Rick Wagner Column December 18, 2008
There’s no danger for journalists attacking conservative leaders
There’s a lot of disappointment in big media offices this week — not just because of the massive layoffs, although the Obama team could certainly use all those volunteer flacks to stay on Newsweek’s payroll.
No, the real upset is that a reporter got to throw his shoes at George Bush and it wasn’t one of ours. And, while I’m sure U.S. journalists appreciate the emotion, there appears to be a palpable concern that someone who had a longer track record of undermining Bush foreign policy didn’t get the first toss.
This is not to say that any of the velvet-slipper crowd at the big media outlets would have actually thrown their own Manolos at anybody, but they certainly would have ordered their cameramen or interns to have hurled their Payless footwear at the president had they been aware that you could get away with it.
I’m just wondering if this is some evolutionary manifestation of the new journalism adage of “speaking truth to power,” where they now throw footwear at power, perhaps leading inevitably to “indecently exposing yourself to power.”
Let’s be serious about this challenging-power scenario the old bicoastal media groups seem so fond of championing: Most of them aren’t challenging anything that might have a chance of hurting them. Getting tipsy on Cosmos at a cocktail party on Massachusetts Avenue and telling a bunch of other writers from The Nation and Time magazines that you think Bush should be prosecuted for trampling all over terrorists rights isn’t going to put you in much danger. In fact, it will probably land you a show on MSNBC.
Dashing off a letter to the editor of the Daily Storm Trooper in 1939 Berlin, pointing out how you think the country is headed in the “wrong direction,” probably took substantially more journalistic courage.
In America, no journalist is getting dragged into black sedans in the dead of night for criticizing the government. The only one who might be is Arthur “Pinch” Sulzberger, owner of The New York Times, who could be yanked into a limo for a quick knuckle sandwich from a few of his investors.
The real danger in the modern media is not in attacking conservative presidents but in not attacking them. This notion manifests itself in many ways and is related to something that I refer to as my great magazine experiment.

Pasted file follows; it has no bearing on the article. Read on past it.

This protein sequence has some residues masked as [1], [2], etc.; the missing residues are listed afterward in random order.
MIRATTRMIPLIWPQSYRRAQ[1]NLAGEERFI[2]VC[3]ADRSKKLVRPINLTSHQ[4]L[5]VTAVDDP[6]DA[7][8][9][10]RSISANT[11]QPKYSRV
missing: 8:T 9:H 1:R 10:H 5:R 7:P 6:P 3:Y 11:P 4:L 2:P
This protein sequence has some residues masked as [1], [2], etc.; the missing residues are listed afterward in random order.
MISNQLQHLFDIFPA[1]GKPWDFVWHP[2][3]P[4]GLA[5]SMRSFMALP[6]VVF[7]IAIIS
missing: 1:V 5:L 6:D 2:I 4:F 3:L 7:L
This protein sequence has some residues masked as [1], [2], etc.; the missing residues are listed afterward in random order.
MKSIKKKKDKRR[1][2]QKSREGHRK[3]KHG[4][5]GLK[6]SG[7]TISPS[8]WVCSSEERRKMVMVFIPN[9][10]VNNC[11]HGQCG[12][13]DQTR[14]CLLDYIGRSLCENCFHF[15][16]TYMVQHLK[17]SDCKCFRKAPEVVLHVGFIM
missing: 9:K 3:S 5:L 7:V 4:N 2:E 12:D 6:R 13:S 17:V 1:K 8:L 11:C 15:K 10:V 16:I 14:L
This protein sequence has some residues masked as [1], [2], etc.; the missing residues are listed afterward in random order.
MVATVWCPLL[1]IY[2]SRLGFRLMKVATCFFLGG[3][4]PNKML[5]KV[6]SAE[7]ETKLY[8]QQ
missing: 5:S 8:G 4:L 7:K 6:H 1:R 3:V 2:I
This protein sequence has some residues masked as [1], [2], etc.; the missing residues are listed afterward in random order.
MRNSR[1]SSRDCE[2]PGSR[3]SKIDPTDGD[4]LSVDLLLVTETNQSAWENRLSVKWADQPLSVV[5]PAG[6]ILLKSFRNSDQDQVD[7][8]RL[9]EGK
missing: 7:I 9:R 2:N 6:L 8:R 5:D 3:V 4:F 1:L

This completely unscientific and anecdotal project is one where, over the last couple of years, I have placed my used copies of various conservative magazines in public places such as health clubs, where donated reading material is encouraged. I have then loosely monitored the shelf life of these publications versus their liberal counterparts.
What I can say is they don’t last long and the ones that remain any length of time at all are usually quickly disfigured — particularly those that have a picture or drawing of President Bush, Vice President Cheney or Secretary of State Rice depicted in a positive manner on their covers.
On the other hand, old issues of The New Republic, for example, with goofy cartoons lampooning the president, seemed to never go away.
Just prior to the election, I found a Rolling Stone magazine at one of these locations. It contained an endless screed on the deficiencies of the Bush administration and the psychological imbalances of Sen. John McCain.
The magazine had even been thoughtfully indexed with purple sticky notes attached to pages in the publication containing particularly unattractive things to say about these men.
I had grown accustomed to the thoughtful bits of quasi-profanity scrawled across the president’s face on numerous occasions and even the careful underlining of scolding statements concerning conservative values.
But this helpful tabulation of one-sided claptrap did help me to understand one thing.
It’s easy to speak to power, as long as the power can’t speak back.
Rick Wagner offers more thoughts on politics at his blog, The War on Wrong, which can be reached through the blogs entry at GJSentinel.com.